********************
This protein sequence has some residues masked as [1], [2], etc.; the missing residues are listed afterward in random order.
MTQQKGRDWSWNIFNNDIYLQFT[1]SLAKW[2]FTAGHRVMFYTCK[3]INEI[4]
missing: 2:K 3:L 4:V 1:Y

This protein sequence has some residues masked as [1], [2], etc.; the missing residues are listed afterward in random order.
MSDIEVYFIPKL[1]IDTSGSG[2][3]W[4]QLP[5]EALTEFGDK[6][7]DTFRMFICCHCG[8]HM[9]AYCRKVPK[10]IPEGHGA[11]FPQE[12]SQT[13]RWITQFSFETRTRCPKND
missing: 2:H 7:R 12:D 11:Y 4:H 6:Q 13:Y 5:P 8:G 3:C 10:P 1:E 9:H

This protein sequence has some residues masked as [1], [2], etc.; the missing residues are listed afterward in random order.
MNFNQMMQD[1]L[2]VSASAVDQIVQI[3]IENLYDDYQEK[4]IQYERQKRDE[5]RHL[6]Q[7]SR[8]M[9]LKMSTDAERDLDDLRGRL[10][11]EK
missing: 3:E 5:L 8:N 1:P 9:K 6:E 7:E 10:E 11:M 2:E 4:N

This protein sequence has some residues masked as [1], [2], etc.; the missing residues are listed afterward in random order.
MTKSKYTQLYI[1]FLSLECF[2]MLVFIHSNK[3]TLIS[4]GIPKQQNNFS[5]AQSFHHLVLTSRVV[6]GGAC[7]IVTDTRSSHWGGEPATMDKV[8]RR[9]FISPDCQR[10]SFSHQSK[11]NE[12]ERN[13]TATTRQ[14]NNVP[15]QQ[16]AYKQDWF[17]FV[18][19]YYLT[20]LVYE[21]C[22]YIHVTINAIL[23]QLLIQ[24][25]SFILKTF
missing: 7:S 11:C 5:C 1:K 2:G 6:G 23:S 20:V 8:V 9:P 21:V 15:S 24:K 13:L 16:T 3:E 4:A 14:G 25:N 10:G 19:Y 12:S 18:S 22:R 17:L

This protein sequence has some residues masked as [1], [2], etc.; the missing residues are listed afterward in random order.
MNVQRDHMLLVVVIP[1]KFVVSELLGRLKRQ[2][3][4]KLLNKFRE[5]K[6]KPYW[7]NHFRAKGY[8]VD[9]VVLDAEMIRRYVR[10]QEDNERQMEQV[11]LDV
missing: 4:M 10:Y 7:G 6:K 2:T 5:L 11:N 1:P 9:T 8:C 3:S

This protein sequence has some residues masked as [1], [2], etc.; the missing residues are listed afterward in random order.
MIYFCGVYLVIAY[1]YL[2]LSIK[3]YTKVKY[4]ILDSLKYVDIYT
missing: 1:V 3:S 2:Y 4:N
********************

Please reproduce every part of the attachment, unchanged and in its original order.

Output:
This protein sequence has some residues masked as [1], [2], etc.; the missing residues are listed afterward in random order.
MTQQKGRDWSWNIFNNDIYLQFT[1]SLAKW[2]FTAGHRVMFYTCK[3]INEI[4]
missing: 2:K 3:L 4:V 1:Y

This protein sequence has some residues masked as [1], [2], etc.; the missing residues are listed afterward in random order.
MSDIEVYFIPKL[1]IDTSGSG[2][3]W[4]QLP[5]EALTEFGDK[6][7]DTFRMFICCHCG[8]HM[9]AYCRKVPK[10]IPEGHGA[11]FPQE[12]SQT[13]RWITQFSFETRTRCPKND
missing: 2:H 7:R 12:D 11:Y 4:H 6:Q 13:Y 5:P 8:G 3:C 10:P 1:E 9:H

This protein sequence has some residues masked as [1], [2], etc.; the missing residues are listed afterward in random order.
MNFNQMMQD[1]L[2]VSASAVDQIVQI[3]IENLYDDYQEK[4]IQYERQKRDE[5]RHL[6]Q[7]SR[8]M[9]LKMSTDAERDLDDLRGRL[10][11]EK
missing: 3:E 5:L 8:N 1:P 9:K 6:E 7:E 10:E 11:M 2:E 4:N

This protein sequence has some residues masked as [1], [2], etc.; the missing residues are listed afterward in random order.
MTKSKYTQLYI[1]FLSLECF[2]MLVFIHSNK[3]TLIS[4]GIPKQQNNFS[5]AQSFHHLVLTSRVV[6]GGAC[7]IVTDTRSSHWGGEPATMDKV[8]RR[9]FISPDCQR[10]SFSHQSK[11]NE[12]ERN[13]TATTRQ[14]NNVP[15]QQ[16]AYKQDWF[17]FV[18][19]YYLT[20]LVYE[21]C[22]YIHVTINAIL[23]QLLIQ[24][25]SFILKTF
missing: 7:S 11:C 5:C 1:K 2:G 6:G 23:S 20:V 8:V 9:P 21:V 15:S 24:K 13:L 16:T 3:E 4:A 14:G 25:N 10:G 19:Y 12:S 18:S 22:R 17:L

This protein sequence has some residues masked as [1], [2], etc.; the missing residues are listed afterward in random order.
MNVQRDHMLLVVVIP[1]KFVVSELLGRLKRQ[2][3][4]KLLNKFRE[5]K[6]KPYW[7]NHFRAKGY[8]VD[9]VVLDAEMIRRYVR[10]QEDNERQMEQV[11]LDV
missing: 4:M 10:Y 7:G 6:K 2:T 5:L 11:N 1:P 9:T 8:C 3:S

This protein sequence has some residues masked as [1], [2], etc.; the missing residues are listed afterward in random order.
MIYFCGVYLVIAY[1]YL[2]LSIK[3]YTKVKY[4]ILDSLKYVDIYT
missing: 1:V 3:S 2:Y 4:N